Matthew Seaman m.seaman at
Sat Jun 22 19:47:01 BST 2002

On Sat, Jun 22, 2002 at 06:53:10PM +0100, Lee wrote:

> However whenever I try to traceroute, anything beyond the initial hop (my router) is not returning I just get:-
> 2    *    *    *
> 3    *    *    *
> 4    *    *    *
> 5    *    *    * etc

Your router is filtering out the outgoing packets that FreeBSD
traceroute uses.

> I though I may be my router, but the other 3 computers on my network
> (a RedHat 7.3 / Windows 98, Windows Me & a WIndows 2K laptop) Work
> fine.

The way traceroute works is to send out a sequence of packets with
their "hop count" set artificially high but decreasing by one every so
often.  Each router the packet traverses will increment the hop count.
If the hop count gets too large, the router will drop the packet and
send back an ICMP TIME_EXCEEDED message.  It's those messages that
traceroute detects and uses to map out the route packets take: as the
initial hop count is decreased, packets get further and further
towards their destination before being dropped.  You get the `*'
output when there has been no response after a suitably long time.

Now, the outgoing packets used by traceroute may be of any type: TCP,
UDP, whatever. FreeBSD uses a UDP packet to a high numbered port (33434
or above) by default, but you can change that by use of the -P and -p
flags to traceroute.  I'm guessing that Windows uses a different
packet type and your router is passing those.  I'm not sure what
RedHat uses --- probably the same as most Unices.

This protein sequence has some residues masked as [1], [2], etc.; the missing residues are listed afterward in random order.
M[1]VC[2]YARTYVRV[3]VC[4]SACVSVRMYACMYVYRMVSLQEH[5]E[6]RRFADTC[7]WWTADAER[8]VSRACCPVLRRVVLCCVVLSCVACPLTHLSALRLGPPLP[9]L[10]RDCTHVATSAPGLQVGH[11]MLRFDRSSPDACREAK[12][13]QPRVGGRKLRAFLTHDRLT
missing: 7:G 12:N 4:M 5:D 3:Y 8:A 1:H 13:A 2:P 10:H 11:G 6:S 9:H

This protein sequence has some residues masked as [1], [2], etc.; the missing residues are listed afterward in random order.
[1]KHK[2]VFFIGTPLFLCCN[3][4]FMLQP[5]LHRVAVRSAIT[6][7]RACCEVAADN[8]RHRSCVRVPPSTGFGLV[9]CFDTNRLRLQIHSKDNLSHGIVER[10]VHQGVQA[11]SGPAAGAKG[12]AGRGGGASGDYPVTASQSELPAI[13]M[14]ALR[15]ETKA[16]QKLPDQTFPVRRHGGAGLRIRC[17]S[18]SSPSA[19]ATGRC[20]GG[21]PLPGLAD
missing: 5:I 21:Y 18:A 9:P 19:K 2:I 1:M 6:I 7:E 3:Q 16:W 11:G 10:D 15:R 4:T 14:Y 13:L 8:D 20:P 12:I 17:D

> So then I though ok perhaps it is the default firewall on the
> FreeBSD 4.6 installation.  I tried listing the firewall rules, but
> just got:-
> ipfw: getsockopt (IP_FW_GET): Protocol not available
> Next I tried flushing any firewall rules, says "yes" I was sure, but
> I got the same error as above.

There isn't any firewalling on default installations of FreeBSD ---
you have to deliberately set it up if you want it.  That means setting
firewall_enable="YES" and firewall_type="whatever" in /etc/rc.conf and
rebooting with either a custom kernel compiled with `options
IPFIREWALL', or one where the ipfw.ko module is loaded, which you can
tell has happened by running kldstat.  The symptoms you describe lead
me to believe that you haven't actually configured any firewall on
your machine.

Try traceroute from your other boxes to your FreeBSD box, and from
your FreeBSD box to your RedHat box while you're running tcpdump on
the target machine to see if you can figure out exactly what each OS
does differently.


Dr Matthew J Seaman MA, D.Phil.                       26 The Paddocks
                                                      Savill Way
Tel: +44 1628 476614                                  Marlow
Fax: +44 0870 0522645                                 Bucks., SL7 1TH UK

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